Any serious collector or professional jeweler could tell you which era a piece of vintage jewelry belonged to on first glance. For example, jewelry from the Georgian Era, the earliest era for vintage jewelry, was handmade, which meant the quality of each piece was inconsistent. The designs were often inspired by nature, with lots of birds and leaves, and jewelers frequently used precious stones to decorate them. Pieces from this era are often over two hundred years old. Needless to say, they are expensive and very rare.

As you might expect, women who own rare collections of vintage jewelry can’t just keep them in a drawer. These pieces are often quite fragile and they can be damaged by dust, debris, or simply by jostling them around. That is why many collectors keep their vintage jewelry in a safe or safety deposit box. But for women who like to show their collections off to friends or perhaps even wear a piece or two on a special occasion, the only practical option is a good jewelry organizer.

There are many different types of organizers, from the classic jewelry box to the more commodious jewelry armoire. The type of organizer that you require depends upon the size and the type of jewelry in your collection. The standard organizer has separate compartments for earrings, rings, broaches, bracelets, and hangers for necklaces so that they don’t get tangled up.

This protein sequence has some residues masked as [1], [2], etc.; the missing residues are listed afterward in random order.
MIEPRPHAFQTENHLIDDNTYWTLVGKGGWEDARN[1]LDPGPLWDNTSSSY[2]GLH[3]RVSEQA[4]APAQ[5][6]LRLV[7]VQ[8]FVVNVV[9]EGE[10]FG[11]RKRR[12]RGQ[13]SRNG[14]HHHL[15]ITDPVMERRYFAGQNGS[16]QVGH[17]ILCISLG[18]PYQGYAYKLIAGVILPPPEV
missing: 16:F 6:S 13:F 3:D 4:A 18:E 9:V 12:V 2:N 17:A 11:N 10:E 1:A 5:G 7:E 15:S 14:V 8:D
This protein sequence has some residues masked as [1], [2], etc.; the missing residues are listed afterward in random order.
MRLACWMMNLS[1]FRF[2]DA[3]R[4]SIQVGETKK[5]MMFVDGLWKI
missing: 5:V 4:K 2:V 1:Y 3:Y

If you are collector who only procures certain types of jewelry, like earrings or necklaces, then you might consider a specialty organizer. Folding earring screens, revolving earring organizers, and tiered earring holders can offer more protection and more space for a specialized collection. Most of these organizers can safely hold and display hundreds of pairs of earrings. For collectors who purchases vintage necklaces, necklace hangers or trees are the easiest way to keep your collection organized and safe.

Of course, most collectors do not own specialized collections. Most vintage jewelry aficionados procure all types of pieces from different eras or periods. They may have a fondness for Early Victorian or Art Nouveau or Art Deco jewelry. But whatever the period, they often need organizers that can store many different types of jewelry from earrings to broaches to necklaces.

The most popular organizer for the home is the upright jewelry valet. Like the standard jewelry box, the valet is designed to sit atop a dresser or on a vanity. It is about twice the size of a standard jewelry box and can accommodate small to medium-size collections. On average, the standard upright jewelry valet has four to six drawers for rings, broaches, pendants, and earrings. It may also have hooks on the inside of the swinging doors for necklaces or bracelets. For safety reasons, we recommend an organizer that has a lock and key.

The next step up from the jewelry valet is the jewelry armoire. These organizers are designed for people with own truly impressive collections that they have amassed over many years. The armoire organizer is available in two versions-the wall-mounted organizer and the free-standing jewelry armoire.